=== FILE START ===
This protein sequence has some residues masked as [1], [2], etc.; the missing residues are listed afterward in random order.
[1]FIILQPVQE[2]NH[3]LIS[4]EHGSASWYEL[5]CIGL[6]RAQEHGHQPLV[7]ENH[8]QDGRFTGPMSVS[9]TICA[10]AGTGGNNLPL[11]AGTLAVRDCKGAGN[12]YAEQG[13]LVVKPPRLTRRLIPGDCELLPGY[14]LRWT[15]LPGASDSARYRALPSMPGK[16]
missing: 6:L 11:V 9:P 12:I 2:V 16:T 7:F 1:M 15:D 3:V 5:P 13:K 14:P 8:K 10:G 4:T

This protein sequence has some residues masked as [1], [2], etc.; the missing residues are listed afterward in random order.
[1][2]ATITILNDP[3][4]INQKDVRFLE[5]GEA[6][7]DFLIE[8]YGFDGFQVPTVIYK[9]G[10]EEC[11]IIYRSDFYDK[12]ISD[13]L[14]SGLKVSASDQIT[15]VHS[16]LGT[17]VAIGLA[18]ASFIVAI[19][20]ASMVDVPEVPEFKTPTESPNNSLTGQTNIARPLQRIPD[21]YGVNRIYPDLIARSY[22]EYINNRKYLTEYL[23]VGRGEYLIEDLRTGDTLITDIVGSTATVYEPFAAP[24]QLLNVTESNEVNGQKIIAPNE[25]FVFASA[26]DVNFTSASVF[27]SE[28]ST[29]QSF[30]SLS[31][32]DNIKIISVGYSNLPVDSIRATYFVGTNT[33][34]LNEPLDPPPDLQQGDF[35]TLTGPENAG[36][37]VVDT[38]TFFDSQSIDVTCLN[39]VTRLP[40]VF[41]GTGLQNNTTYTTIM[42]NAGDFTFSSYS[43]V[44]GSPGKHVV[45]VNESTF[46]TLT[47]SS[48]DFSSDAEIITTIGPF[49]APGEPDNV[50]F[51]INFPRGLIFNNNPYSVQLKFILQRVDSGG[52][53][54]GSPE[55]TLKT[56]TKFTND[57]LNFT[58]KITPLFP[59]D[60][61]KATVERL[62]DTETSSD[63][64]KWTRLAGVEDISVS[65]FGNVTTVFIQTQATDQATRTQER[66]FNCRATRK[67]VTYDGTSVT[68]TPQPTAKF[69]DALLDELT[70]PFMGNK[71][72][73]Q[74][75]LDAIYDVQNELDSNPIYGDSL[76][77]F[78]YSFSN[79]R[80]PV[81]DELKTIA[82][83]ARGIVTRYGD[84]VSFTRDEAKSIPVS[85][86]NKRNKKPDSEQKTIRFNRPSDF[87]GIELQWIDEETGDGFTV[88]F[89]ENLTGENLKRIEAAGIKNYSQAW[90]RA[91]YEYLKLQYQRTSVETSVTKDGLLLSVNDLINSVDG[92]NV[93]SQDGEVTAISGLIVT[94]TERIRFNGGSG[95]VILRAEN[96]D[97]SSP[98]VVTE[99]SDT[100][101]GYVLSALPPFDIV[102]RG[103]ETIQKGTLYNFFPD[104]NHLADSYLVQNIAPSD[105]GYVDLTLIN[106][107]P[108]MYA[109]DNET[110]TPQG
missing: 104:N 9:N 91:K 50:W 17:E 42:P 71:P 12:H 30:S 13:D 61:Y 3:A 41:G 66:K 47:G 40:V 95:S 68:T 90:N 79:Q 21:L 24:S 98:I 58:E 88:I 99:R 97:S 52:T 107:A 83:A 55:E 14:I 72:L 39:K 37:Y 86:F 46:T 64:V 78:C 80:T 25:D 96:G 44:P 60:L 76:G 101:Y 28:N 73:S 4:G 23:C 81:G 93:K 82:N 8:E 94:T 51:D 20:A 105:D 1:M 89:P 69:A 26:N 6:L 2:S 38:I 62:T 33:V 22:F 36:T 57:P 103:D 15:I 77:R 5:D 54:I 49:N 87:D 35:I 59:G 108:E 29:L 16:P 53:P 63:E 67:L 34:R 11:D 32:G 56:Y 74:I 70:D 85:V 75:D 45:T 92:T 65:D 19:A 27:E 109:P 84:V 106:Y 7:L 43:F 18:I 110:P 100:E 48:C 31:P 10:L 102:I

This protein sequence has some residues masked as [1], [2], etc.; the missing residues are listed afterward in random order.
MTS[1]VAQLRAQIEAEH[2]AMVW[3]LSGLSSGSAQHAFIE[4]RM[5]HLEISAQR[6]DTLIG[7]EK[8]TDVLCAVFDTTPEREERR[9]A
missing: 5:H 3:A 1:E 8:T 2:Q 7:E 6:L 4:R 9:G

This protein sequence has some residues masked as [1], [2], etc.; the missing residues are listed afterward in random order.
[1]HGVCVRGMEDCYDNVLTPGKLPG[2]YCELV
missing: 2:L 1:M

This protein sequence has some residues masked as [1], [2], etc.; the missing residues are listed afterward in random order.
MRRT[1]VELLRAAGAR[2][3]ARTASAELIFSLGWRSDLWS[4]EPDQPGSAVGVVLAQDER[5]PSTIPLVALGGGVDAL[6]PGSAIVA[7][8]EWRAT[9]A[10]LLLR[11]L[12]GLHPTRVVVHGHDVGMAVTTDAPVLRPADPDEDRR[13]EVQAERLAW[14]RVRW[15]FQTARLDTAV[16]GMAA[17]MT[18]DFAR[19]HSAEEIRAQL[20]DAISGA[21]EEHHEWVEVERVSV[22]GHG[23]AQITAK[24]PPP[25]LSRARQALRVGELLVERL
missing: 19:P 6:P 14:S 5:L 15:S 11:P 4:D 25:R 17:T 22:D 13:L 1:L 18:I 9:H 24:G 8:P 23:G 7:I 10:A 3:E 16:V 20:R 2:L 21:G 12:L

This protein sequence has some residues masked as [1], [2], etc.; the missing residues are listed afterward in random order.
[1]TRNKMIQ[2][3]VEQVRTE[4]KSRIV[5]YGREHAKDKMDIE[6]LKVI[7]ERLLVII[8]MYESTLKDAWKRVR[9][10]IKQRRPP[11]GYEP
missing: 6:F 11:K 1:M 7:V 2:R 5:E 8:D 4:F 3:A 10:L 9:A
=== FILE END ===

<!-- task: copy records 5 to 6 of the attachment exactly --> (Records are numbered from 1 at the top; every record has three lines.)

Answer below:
This protein sequence has some residues masked as [1], [2], etc.; the missing residues are listed afterward in random order.
MRRT[1]VELLRAAGAR[2][3]ARTASAELIFSLGWRSDLWS[4]EPDQPGSAVGVVLAQDER[5]PSTIPLVALGGGVDAL[6]PGSAIVA[7][8]EWRAT[9]A[10]LLLR[11]L[12]GLHPTRVVVHGHDVGMAVTTDAPVLRPADPDEDRR[13]EVQAERLAW[14]RVRW[15]FQTARLDTAV[16]GMAA[17]MT[18]DFAR[19]HSAEEIRAQL[20]DAISGA[21]EEHHEWVEVERVSV[22]GHG[23]AQITAK[24]PPP[25]LSRARQALRVGELLVERL
missing: 19:P 6:P 14:S 5:L 15:S 11:P 4:D 25:R 17:T 22:D 13:L 1:L 18:I 9:H 24:G 8:P 23:G 7:I 10:A 3:E 16:V 20:R 2:L 21:G 12:L

This protein sequence has some residues masked as [1], [2], etc.; the missing residues are listed afterward in random order.
[1]TRNKMIQ[2][3]VEQVRTE[4]KSRIV[5]YGREHAKDKMDIE[6]LKVI[7]ERLLVII[8]MYESTLKDAWKRVR[9][10]IKQRRPP[11]GYEP
missing: 6:F 11:K 1:M 7:V 2:R 5:E 8:D 4:F 3:A 10:L 9:A